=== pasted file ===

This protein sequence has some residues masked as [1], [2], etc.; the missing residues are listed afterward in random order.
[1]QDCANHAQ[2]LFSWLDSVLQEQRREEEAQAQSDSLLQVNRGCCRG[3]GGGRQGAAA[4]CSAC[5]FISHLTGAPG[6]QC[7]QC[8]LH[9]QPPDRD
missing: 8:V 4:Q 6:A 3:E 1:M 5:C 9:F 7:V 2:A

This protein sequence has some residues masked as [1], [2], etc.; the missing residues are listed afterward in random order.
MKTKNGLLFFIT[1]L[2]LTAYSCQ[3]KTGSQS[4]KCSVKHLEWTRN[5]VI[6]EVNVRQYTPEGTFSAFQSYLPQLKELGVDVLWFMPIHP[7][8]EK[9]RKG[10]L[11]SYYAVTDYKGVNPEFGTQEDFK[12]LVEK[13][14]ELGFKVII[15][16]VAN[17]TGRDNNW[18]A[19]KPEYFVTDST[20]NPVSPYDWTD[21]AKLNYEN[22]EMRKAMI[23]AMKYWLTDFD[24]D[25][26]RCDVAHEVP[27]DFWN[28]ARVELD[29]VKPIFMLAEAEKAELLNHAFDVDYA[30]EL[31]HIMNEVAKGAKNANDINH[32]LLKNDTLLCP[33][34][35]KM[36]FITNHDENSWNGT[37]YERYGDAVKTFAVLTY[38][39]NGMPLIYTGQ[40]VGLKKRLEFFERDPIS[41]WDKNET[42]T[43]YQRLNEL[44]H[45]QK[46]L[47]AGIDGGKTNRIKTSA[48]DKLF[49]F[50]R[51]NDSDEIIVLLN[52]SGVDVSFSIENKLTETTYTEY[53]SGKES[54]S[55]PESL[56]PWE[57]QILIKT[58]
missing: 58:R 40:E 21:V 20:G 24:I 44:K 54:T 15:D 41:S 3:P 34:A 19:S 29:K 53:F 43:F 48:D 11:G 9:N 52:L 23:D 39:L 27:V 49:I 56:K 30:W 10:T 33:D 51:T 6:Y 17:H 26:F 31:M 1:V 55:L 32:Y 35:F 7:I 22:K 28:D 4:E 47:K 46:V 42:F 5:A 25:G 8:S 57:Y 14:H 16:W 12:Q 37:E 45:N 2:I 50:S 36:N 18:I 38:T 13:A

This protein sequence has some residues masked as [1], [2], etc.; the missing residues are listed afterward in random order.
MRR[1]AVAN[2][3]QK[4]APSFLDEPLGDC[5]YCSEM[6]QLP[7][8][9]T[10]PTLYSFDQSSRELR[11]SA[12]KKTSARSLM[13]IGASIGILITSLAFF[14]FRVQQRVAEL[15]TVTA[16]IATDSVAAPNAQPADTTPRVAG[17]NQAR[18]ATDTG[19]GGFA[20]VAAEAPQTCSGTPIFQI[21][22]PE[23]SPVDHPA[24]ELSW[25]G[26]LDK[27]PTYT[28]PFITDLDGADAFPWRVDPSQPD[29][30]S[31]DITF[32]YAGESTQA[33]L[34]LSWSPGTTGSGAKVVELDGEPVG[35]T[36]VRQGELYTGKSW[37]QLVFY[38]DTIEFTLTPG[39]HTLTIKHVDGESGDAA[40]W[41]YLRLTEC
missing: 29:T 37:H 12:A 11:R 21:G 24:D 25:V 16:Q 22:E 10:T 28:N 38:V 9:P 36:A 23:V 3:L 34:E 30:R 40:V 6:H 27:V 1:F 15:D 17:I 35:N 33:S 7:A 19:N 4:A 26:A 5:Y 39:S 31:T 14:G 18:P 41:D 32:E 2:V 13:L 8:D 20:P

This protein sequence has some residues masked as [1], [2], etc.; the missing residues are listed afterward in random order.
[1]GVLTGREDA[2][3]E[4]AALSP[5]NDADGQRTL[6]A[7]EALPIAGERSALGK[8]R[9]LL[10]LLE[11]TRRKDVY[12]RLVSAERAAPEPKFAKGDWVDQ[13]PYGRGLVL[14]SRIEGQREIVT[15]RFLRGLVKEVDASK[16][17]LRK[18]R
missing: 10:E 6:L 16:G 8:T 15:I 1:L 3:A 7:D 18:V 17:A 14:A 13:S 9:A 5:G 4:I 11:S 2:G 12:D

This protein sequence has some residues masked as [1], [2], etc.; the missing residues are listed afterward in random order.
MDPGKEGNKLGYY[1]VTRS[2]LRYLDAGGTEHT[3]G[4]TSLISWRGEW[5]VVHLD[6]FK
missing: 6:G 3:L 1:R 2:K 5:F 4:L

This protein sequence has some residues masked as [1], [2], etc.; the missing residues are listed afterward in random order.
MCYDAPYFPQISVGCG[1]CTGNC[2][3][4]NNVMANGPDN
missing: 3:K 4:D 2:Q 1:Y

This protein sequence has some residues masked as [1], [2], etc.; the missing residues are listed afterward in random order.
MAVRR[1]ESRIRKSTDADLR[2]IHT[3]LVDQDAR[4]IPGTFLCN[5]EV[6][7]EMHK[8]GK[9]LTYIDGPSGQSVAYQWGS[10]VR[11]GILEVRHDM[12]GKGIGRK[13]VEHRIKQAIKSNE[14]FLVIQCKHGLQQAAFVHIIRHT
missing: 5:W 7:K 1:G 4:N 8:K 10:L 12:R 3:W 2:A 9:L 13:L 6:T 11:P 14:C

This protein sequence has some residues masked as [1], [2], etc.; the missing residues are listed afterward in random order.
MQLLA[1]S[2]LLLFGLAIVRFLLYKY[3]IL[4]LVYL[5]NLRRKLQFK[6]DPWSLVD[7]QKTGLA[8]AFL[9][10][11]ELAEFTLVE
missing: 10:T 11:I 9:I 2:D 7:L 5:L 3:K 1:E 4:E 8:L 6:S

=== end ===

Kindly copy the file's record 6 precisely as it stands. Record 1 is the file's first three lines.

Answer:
This protein sequence has some residues masked as [1], [2], etc.; the missing residues are listed afterward in random order.
MCYDAPYFPQISVGCG[1]CTGNC[2][3][4]NNVMANGPDN
missing: 3:K 4:D 2:Q 1:Y